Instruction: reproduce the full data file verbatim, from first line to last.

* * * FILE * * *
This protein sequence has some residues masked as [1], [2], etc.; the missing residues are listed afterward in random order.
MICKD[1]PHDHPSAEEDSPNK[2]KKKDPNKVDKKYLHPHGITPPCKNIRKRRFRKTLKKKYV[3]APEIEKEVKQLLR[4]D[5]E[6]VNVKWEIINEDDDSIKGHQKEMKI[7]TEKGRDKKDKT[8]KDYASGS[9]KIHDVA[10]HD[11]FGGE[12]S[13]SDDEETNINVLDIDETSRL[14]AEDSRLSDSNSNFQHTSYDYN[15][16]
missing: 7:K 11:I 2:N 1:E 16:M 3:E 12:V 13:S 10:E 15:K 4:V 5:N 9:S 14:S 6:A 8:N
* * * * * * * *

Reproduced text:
This protein sequence has some residues masked as [1], [2], etc.; the missing residues are listed afterward in random order.
MICKD[1]PHDHPSAEEDSPNK[2]KKKDPNKVDKKYLHPHGITPPCKNIRKRRFRKTLKKKYV[3]APEIEKEVKQLLR[4]D[5]E[6]VNVKWEIINEDDDSIKGHQKEMKI[7]TEKGRDKKDKT[8]KDYASGS[9]KIHDVA[10]HD[11]FGGE[12]S[13]SDDEETNINVLDIDETSRL[14]AEDSRLSDSNSNFQHTSYDYN[15][16]
missing: 7:K 11:I 2:N 1:E 16:M 3:E 12:V 13:S 10:E 15:K 4:V 5:N 9:S 14:S 6:A 8:N